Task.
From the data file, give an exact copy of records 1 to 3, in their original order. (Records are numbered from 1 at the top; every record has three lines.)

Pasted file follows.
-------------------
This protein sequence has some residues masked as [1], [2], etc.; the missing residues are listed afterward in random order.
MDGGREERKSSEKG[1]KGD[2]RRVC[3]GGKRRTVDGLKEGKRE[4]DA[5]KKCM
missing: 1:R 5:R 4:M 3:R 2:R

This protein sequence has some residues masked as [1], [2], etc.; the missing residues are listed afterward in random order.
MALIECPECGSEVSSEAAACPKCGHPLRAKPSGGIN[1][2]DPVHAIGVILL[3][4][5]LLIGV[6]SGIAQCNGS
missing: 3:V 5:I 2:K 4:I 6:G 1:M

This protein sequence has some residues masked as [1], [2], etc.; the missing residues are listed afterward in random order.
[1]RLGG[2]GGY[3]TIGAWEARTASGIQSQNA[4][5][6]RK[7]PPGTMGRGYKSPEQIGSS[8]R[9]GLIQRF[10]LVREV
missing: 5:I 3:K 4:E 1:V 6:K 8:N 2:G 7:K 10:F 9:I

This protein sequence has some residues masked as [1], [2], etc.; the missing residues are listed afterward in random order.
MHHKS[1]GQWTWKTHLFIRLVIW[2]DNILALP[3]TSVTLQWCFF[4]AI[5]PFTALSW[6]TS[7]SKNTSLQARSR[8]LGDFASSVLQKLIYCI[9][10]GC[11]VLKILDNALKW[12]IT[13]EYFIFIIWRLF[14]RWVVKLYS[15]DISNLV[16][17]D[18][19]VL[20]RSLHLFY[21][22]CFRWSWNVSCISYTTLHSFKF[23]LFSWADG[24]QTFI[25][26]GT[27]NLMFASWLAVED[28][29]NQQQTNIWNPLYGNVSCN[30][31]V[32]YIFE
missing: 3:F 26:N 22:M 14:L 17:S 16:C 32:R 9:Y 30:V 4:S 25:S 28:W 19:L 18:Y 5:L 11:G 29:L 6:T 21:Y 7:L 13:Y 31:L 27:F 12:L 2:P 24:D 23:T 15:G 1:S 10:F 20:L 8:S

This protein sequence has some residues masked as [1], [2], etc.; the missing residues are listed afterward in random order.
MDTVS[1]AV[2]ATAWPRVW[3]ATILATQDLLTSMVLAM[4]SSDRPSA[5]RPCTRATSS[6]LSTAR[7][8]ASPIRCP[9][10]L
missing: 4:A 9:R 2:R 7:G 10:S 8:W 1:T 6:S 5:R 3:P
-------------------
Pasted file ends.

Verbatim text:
This protein sequence has some residues masked as [1], [2], etc.; the missing residues are listed afterward in random order.
MDGGREERKSSEKG[1]KGD[2]RRVC[3]GGKRRTVDGLKEGKRE[4]DA[5]KKCM
missing: 1:R 5:R 4:M 3:R 2:R

This protein sequence has some residues masked as [1], [2], etc.; the missing residues are listed afterward in random order.
MALIECPECGSEVSSEAAACPKCGHPLRAKPSGGIN[1][2]DPVHAIGVILL[3][4][5]LLIGV[6]SGIAQCNGS
missing: 3:V 5:I 2:K 4:I 6:G 1:M

This protein sequence has some residues masked as [1], [2], etc.; the missing residues are listed afterward in random order.
[1]RLGG[2]GGY[3]TIGAWEARTASGIQSQNA[4][5][6]RK[7]PPGTMGRGYKSPEQIGSS[8]R[9]GLIQRF[10]LVREV
missing: 5:I 3:K 4:E 1:V 6:K 8:N 2:G 7:K 10:F 9:I